Burning flags

IT SEEMS that the flag burning is once again back on our streets.

Last Friday, Chinese demonstrators burned paper flags of the Philippines and United States outside the Philippine Consulate in Hong Kong to express their dogged support to China’s claim over the Scarborough Shoal (to use the neutral term in lieu of Panatag Shoal or Huangyan Island).

These Chinese demonstrators could not be blamed for burning Philippine and US flags because, in their early schooling, they were taught that those contested islands belong to them, and taking them away from them is a matter of national pride and survival.

They could not be blamed also because we first started the fire.

Two weeks ago, a former policeman and Laguna mayor burned two Chinese flags in front of a building hosting China’s consulate in Makati
City to protest Chinese assertion of its territorial rights over the Scarborough Shoal.

If this would be the order of the day, then we should also burn the flags of Panama and United Arab Emirates.  Last month, Panamanian diplomat allegedly raped a 19-year old Filipina while the United Arab Emirates Ambassador was also accused of sexual harassment by his two Filipino maids. Both accused could not be sued to court due to their diplomatic immunity.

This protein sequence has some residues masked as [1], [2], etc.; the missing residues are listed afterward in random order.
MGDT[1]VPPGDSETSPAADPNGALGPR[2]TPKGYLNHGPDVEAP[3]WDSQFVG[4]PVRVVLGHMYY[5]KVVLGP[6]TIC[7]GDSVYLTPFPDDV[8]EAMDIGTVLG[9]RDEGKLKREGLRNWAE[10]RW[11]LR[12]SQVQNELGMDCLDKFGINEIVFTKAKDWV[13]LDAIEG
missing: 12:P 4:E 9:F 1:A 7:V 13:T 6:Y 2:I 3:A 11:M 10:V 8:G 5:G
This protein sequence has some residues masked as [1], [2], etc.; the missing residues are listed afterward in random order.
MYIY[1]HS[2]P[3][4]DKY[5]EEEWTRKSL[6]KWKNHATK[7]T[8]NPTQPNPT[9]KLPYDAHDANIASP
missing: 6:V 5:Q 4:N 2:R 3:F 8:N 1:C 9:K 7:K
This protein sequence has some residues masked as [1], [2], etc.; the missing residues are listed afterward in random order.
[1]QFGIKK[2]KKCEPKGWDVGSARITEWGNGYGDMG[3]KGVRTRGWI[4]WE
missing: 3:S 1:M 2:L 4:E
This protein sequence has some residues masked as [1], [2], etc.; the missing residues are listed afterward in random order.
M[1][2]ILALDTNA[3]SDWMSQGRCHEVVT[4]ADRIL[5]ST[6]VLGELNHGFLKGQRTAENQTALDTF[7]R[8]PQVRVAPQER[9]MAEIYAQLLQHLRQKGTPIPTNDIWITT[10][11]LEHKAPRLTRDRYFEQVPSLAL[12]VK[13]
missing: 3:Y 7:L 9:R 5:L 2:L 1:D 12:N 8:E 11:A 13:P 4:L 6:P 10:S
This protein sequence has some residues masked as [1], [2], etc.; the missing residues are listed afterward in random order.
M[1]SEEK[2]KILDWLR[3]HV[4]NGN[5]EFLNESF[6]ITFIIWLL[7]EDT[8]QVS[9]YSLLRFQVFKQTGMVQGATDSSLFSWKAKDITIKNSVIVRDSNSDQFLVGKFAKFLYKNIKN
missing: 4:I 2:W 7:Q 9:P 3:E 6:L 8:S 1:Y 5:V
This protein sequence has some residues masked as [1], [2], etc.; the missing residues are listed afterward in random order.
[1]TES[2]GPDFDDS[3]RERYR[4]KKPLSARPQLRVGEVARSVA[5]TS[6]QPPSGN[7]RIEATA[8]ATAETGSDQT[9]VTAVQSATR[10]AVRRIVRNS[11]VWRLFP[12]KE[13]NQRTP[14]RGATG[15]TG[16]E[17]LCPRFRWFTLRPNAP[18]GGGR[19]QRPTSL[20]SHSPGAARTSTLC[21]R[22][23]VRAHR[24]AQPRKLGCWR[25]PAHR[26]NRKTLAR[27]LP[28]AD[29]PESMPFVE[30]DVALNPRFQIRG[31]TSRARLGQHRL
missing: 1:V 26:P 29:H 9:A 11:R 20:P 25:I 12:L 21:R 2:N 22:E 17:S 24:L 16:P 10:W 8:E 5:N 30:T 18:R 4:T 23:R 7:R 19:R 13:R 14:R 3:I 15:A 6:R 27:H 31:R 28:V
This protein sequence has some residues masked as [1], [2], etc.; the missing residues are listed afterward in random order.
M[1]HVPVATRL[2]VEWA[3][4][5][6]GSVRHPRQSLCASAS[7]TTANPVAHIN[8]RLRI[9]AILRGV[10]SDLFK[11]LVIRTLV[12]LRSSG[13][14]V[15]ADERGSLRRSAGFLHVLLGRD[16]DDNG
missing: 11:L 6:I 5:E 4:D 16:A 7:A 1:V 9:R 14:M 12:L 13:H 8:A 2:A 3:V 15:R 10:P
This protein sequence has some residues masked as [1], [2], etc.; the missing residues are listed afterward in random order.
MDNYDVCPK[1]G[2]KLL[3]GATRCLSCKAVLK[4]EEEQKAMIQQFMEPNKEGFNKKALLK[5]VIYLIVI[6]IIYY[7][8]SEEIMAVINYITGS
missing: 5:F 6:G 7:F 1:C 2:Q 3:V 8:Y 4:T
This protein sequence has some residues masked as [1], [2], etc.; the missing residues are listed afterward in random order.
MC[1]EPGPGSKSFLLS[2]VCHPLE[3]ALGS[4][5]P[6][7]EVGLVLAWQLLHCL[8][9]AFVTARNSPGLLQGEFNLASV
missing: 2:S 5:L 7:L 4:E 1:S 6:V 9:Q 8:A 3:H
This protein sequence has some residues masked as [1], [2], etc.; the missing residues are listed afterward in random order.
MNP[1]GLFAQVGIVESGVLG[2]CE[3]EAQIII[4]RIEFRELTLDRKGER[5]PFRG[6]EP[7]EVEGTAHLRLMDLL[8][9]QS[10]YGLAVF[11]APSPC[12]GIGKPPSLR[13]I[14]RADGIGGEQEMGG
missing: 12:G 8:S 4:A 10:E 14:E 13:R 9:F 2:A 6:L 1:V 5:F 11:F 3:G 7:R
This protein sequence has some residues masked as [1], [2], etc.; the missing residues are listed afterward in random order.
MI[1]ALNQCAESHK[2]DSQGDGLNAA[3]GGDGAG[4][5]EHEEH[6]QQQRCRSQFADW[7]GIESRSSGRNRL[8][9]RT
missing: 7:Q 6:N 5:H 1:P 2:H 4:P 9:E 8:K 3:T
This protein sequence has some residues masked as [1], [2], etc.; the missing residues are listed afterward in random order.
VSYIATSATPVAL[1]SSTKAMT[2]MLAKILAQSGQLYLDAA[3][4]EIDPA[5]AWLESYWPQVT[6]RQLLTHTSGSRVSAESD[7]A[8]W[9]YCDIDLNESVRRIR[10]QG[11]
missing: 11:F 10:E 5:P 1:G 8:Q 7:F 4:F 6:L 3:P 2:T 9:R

One of the first things we learn in our schools, however, is to respect and pledge our allegiance to the flag. This is so because we were taught that the flag is a symbol of a sovereign country and therefore, it symbolizes everything that that country stands for and believes in.

We have a law, Republic Act 8491, also known as Flag and Heraldic Code of the Philippines, that mandates us to accord due reverence and respect at all times to the Philippine flag, the national anthem, and other national symbols that embody the nation’s ideals and traditions.

Under pain of public censure, a jail term of one year or a fine ranging from P5,000 to P20,000, the law also strictly prohibits certain acts, such as casting contempt or ridicule upon the flag or wearing it in whole or in part as a costume or uniform.

Burning the flag of a foreign nation achieves nothing but only shows disrespect and hits on the pride of its citizens. It also be speaks the kind of nation and people we all are. Of course, there are issues we do not see eye to eye but our disagreements or differences should not get the better of us.

Respect for each other, regardless of nationality or religious beliefs or political affiliation, should never be abandoned. In our civilized society, no one should be allowed to show that much disrespect no matter what the reason, not even in the name of freedom of expression.


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